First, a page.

Mississippi Valley State University

July 29, 2014

Why Army ROTC

The Army offers a wider range of career opportunities in more places around the world than any other U.S. military branch.

1.) The Army ROTC leadership development program is second to none. Please see About ROTC to read about our training.

2.) The Army is by far the largest branch in terms of soldiers with approximately 507,000 active duty soldiers as compared to 347,500 sailors, 347,000 airmen, and 180,000 marines. This means that as an Army officer you have a much more diverse field of jobs to choose from and greater room for advancement. EVERYONE contributes to the fight but as an Army officer there are opportunities to lead units fighting at the ‘tip of the spear’ and to lead supporting units requiring a great deal of technical knowledge. It is very common to switch from one side of the spectrum to the other throughout one’s career. In the other branches it TENDS to be MAINLY ‘tip of the spear’ types of missions or MAINLY ‘rear with the gear’ types of missions.

For more information on the different branches in the Army Please click on these links.

Branch Orientation

Branch Description

If you are interested in joining the Army as a Health Care Professional, please click on the link to view the following brochure.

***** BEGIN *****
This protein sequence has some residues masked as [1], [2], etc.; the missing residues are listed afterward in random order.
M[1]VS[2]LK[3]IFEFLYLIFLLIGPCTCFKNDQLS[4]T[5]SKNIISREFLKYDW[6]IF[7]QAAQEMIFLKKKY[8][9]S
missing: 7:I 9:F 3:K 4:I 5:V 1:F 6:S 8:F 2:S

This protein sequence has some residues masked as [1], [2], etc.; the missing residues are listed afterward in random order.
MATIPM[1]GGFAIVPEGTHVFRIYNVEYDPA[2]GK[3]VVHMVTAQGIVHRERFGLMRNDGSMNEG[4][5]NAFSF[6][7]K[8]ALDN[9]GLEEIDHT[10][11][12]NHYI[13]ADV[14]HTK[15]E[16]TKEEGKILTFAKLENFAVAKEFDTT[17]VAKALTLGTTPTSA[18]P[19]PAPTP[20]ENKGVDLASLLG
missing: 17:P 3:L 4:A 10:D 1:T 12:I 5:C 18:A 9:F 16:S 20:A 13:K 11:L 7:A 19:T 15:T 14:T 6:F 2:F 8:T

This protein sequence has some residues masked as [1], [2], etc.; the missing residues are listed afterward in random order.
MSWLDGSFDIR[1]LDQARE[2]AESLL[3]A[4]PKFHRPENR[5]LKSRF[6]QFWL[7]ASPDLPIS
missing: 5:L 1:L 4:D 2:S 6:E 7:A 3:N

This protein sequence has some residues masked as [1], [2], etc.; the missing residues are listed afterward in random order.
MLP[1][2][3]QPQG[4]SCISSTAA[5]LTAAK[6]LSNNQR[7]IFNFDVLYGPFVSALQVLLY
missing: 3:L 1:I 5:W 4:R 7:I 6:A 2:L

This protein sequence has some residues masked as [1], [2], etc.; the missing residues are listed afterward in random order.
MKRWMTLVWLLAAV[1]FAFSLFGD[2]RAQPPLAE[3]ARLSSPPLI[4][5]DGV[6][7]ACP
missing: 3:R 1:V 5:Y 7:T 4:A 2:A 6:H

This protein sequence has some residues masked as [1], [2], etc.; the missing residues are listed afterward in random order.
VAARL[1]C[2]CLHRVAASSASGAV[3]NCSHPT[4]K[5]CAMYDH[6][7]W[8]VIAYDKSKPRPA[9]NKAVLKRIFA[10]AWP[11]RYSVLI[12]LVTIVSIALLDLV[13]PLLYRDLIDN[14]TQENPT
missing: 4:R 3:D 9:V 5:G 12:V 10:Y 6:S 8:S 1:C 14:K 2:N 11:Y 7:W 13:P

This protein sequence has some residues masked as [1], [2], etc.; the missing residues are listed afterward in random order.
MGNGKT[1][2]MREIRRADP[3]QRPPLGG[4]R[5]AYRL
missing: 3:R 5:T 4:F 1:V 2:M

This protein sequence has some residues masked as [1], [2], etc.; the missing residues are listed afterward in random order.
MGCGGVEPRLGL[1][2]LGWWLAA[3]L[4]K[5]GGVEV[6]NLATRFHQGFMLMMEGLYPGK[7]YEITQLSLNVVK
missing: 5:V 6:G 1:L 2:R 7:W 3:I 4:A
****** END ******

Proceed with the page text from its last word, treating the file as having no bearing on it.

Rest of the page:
Health Care Professions Scholarships

3.) Army ROTC offers a chance to work with National Guard Units. This includes the SMP program in which cadets can train as enlisted NG soldiers (non-deployable) while they are also training as cadets. This is just another opportunity to get more experience (and a little more money) before becoming a platoon leader yourself.

4.) Greater opportunity to work as a ‘part time’ soldier after commissioning. The Army has the largest Reserve Component and has the Army National Guard. This means that if you desire to have a civilian job immediately after college you will have the greatest opportunity to do so with the Army.

* Reserve officers drill at units distributed throughout the country while NG officers choose a state they want to serve in and drill at units within that state (transferring from one state’s NG to another is relatively easy).